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Sci. Signal., 13 September 2011
Vol. 4, Issue 190, p. ec250
[DOI: 10.1126/scisignal.4190ec250]

EDITORS' CHOICE

Calcium Signaling Tug at the Heart Strings

L. Bryan Ray

Science, Science Signaling, AAAS, Washington, DC 20005, USA

When the heart fills with blood, the muscle cells relax and stretch. To find out how individual heart muscle cells, or cardiomyocytes, respond to stretching, Prosser et al. (see the Perspective by Hidalgo and Donoso) suspended single rodent cardiomyocytes between glass rods, stretched them just a little, and monitored the release of tiny amounts of calcium through channels known as ryanodine receptors. Loading the cells with fluorescent dyes sensitive to the binding of calcium or reactive oxygen species (ROS) revealed that activation of the enzyme nicotinamide adenine dinucleotide phosphate oxidase 2 triggered ROS generation, which then led to opening of the ryanodine receptor pore. Cells from animals with muscular dystrophy showed excessive calcium release, which may contribute to impaired muscle function.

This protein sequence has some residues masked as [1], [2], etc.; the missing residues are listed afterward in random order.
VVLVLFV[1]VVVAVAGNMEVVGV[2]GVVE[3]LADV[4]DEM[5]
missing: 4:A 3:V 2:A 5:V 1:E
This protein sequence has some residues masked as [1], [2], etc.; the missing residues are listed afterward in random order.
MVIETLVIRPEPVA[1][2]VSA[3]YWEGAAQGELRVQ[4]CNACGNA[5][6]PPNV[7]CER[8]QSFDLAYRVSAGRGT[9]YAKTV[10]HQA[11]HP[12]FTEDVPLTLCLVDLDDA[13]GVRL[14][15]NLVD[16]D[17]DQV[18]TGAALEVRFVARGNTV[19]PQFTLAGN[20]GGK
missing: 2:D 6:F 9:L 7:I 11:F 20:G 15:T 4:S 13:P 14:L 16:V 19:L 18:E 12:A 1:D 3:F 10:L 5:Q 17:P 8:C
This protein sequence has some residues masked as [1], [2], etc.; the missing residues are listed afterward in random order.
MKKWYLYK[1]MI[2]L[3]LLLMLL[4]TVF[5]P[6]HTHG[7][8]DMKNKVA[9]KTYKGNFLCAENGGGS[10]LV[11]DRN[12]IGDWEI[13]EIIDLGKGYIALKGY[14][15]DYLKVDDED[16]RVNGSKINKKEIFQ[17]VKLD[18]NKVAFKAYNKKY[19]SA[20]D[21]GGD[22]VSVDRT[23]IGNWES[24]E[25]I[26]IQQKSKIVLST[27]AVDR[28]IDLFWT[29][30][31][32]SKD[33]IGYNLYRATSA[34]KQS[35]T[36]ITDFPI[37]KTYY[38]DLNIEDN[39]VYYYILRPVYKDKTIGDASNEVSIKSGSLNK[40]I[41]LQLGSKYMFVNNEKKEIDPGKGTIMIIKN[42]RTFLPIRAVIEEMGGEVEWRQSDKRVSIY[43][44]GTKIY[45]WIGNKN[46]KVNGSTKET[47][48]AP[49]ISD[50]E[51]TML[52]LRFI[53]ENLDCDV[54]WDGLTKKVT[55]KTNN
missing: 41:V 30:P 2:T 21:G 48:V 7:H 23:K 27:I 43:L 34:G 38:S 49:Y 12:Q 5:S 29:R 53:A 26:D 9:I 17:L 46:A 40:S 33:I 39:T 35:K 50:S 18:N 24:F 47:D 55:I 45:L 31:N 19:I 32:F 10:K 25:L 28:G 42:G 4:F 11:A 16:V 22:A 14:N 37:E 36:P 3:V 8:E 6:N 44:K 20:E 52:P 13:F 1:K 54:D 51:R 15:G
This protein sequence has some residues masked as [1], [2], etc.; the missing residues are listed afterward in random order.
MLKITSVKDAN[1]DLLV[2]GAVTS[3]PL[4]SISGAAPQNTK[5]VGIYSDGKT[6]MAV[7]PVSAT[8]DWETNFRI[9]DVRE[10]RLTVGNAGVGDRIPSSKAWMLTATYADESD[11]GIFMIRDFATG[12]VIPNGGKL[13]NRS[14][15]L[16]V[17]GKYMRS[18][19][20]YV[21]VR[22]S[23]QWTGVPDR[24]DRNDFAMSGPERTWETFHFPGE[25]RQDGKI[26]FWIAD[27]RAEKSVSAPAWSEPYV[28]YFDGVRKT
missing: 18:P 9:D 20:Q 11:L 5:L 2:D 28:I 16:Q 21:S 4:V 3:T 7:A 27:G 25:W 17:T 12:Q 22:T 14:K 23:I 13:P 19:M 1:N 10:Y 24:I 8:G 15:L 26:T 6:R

B. L. Prosser, C. W. Ward, W. J. Lederer, X-ROS signaling: Rapid mechano-chemo transduction in heart. Science 333, 1440–1445 (2011). [Abstract] [Full Text]

C. Hidalgo, P. Donoso, Getting to the heart of mechanotransduction. Science 333, 1388–1390 (2011). [Abstract] [Full Text]

Citation: L. B. Ray, Tug at the Heart Strings. Sci. Signal. 4, ec250 (2011).



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